I do want to stress, however, that Romy is a fighter. She has a hell of a time figuring it out and helping herself, but she’s trying nonetheless. Her relationship with Leon is a prime example of how much she wants to get her life back. I’ve read a review or two where this relationship was criticized, but I like the addition of the Leon and what he adds to the story. Romy has a difficult time letting herself relax around him and allowing him to see who she really is. She’s so guarded and wounded, Romy can’t understand why he wants to be close to her. Unfortunately this causes additional conflict for Romy, but it’s a conflict that truly illuminates her pain, fear, and trauma. Readers gain an understanding of how rape affects inter-personal relationships.

I did at times have a tough time following the organization of the story. I love how captivating the beginning the book is, but it leads to “Two Weeks Before” and eventually jumps back to the present. For about 60 pages or so I was trying to get my footing and figure out exactly what was going on. My “got it” moment came during SSR in class one day and from that point forward I didn’t want to put the book down.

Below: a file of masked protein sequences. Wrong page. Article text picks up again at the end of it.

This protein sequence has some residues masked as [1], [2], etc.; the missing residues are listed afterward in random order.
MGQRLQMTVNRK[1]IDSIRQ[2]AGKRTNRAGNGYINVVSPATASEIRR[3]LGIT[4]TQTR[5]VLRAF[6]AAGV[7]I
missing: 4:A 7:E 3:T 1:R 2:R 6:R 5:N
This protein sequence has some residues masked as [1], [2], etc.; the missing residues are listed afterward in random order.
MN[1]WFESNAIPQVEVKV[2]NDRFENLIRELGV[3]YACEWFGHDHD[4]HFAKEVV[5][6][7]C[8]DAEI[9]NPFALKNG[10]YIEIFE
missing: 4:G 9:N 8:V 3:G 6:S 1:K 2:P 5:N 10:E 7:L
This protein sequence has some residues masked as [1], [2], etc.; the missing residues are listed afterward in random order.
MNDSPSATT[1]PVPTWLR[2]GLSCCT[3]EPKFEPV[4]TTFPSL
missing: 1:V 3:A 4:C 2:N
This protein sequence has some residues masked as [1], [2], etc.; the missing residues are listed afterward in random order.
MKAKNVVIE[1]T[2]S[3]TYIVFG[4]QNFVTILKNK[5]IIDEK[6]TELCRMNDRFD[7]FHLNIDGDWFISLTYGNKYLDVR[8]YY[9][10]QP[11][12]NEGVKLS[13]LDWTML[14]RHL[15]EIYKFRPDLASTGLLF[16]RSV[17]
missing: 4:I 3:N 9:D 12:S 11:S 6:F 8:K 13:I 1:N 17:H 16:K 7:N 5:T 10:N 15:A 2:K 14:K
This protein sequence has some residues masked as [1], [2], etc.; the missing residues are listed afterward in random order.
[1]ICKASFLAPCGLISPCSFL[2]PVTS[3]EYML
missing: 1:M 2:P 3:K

All the Rage is Courtney Summer’s first hardcover published book and it’s worth every cent. I encourage you to read this, buy this, and share this with others. It’s been added to my classroom library and already been borrowed by more than one eager reader.

 

ABOUT THE AUTHOR

Courtney Summers lives and writes in Canada, where she divides most of her time between a camera, a piano and a word processing program. She is also the author of What Goes Around, This is Not a Test, Fall for Anything, Some Girls Are, Cracked Up to Be, and Please Remain Calm. 

BOOK LINKS